How new is this “Modern Indian” restaurant? They’re not even finished with the construction (there’s a scaffold outside), the front door doesn’t close all the way, the décor is Halloween orange and black with three Chinese lighting panels on the ceiling (nowhere is there any hint this is an Indian place) and they haven’t even got the beer/wine license yet (the only beverage is water). The manager Prem is so fearful of being closed down before fully opened that the website doesn’t even mention BYOB (bring your own bottle), a fact I would have liked to know, but I stayed and I’m glad I did.

“Modern Indian” is defined by Guru the Chef (yes, his name is Guru) as traditional Indian cuisine with new twists, incorporating traditional Chinese dishes into the menu (I will have to return before I think this is a good idea). A good Indian friend at work recommended this restaurant to me and I was determined to make it work. There are nine tables total in this small space with seating capability of 30 at most. Ravi, my waiter presented me with the menu, a tripartite glossy cardboard brochure listing 4 soups, 10 starters or appetizers, 3 salads, 7 fish dishes, 9 meat and poultry dishes, 4 vegan, 11 vegetarian, 7 tandoori, 8 breads, 7 rice sides, 3 accompaniments (chutney and yoghurt), 8 desserts and 4 “Lunchboxes to Go”. Aside from one gentleman who was there when I arrived and who left shortly thereafter, I was the only diner in Spice Symphony the whole time. (Word of mouth hasn’t gotten around yet, as well.)

After having decided on my dinner courses and carefully reciting them to Ravi (we had a slight language problem that I’ve never had before in 125 Indian restaurants) I was served the amuse-bouche which were described as Wheat Puffs with a Red Pepper Sauce: little half-dollar size crisps with a pearl of red sauce and a tiny green basil leaf perched on top. They were very nice. I was encouraged. My soup was next, Tomato Black Pepper Rassam: ‘clear’ (not) tomato soup, spiked with black peppercorn and tamarind, flavored with curry leaves.” This soup needs explanation. It was a rust-colored tangy puree burning with black pepper and only slightly modulated by the tamarind. The curry leaves, though seen could not be tasted. Being a lover of spicy food, I loved it and it was the only spicy dish I had.

The appetizer was next (I was already applauding Spicy Symphony for not bringing everything out at once because the air-conditioning would have destroyed the dishes), Tandoori Achari Mushrooms: mushroom caps marinated in yoghurt and pickle spice mix, roasted in the tandoor (oven). I ordered this dish knowing that “achar” means Mango in Hindi and that mango pickles are an acquired taste being both sour and spicy and only a little bit sweet. The combination with the earthy flavor of the mushrooms was a novel symphonette (pun intended) of taste sensations. Very good. However, I needed to finish them quicker than I wanted to because the air-conditioning was already working its devilment on them.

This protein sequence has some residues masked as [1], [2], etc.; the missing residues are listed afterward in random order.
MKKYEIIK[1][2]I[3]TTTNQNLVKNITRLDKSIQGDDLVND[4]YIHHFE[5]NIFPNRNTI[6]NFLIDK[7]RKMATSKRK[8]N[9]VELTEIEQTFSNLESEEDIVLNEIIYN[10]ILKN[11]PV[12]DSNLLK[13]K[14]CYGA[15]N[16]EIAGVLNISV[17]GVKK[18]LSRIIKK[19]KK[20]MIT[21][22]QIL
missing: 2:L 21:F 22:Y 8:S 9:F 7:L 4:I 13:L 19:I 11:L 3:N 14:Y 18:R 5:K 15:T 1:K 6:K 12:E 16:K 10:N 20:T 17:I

After a short wait and several glasses of water, my main dish arrived, Bhunna (sometimes spelled Bhuna) Goat: baby goat, bone in, slow cooked with aromatic spices. It was the most delicious goat I have ever had and I wished it had more meat and less bone. The sauce was a rich dark brown redolent of caramelized sweet onions and mild spices, making the resultant flavor a sweet one. The plain Basmati rice came with the dish and supplied a wonderful aroma of its own. The side dish of Raita: a yoghurt, cucumber and tomato dish served cold, was also one of the best I’ve ever had, whipped to creamy thickness (I know how hard it is to get yoghurt to that consistency – I’ve tried) and well balanced in flavor. The Onion Kulcha: flat bread stuffed with white onions and mild spices and baked in the tandoor, was another A+ best in show. I finished everything (no mean feat in any Indian Restaurant) and only the bread suffered from the air-conditioning.

Where to go from here? My friend at work begs me to try new desserts and stop eating “street food” (but I like it) so I found one dessert I have never seen before, Alle Belle (pronounced Ah-Leh-Beh-Leh) which reminded me of my newest Great Niece, Annabelle. It was described as a Goan Coconut Pancake, naval orange juice reduction, topped with fresh fruits and nuts. It was indeed two pancakes which were a little thicker and softer than crépes stuffed with the red sweet chopped coconut and drizzled with orange flavored honey – no fruits and nuts. It was so delicious I forgot about the toppings it lacked. Here my meal ended as I had no intention of getting into a discussion of why they didn’t even serve Chai (tea), remembering the lecture I received when I asked about the wine. The price tag was the lowest I’ve paid for dinner in several decades so I paid in cash for the first time in several decades. Spice Symphony deserves a repeat visit before it gets its beer/wine license because, when it does, it will be packed. And, I’m really curious why Hot and Sour Soup, American Chop Suey, and General Tso’s Chicken are doing on an Indian menu.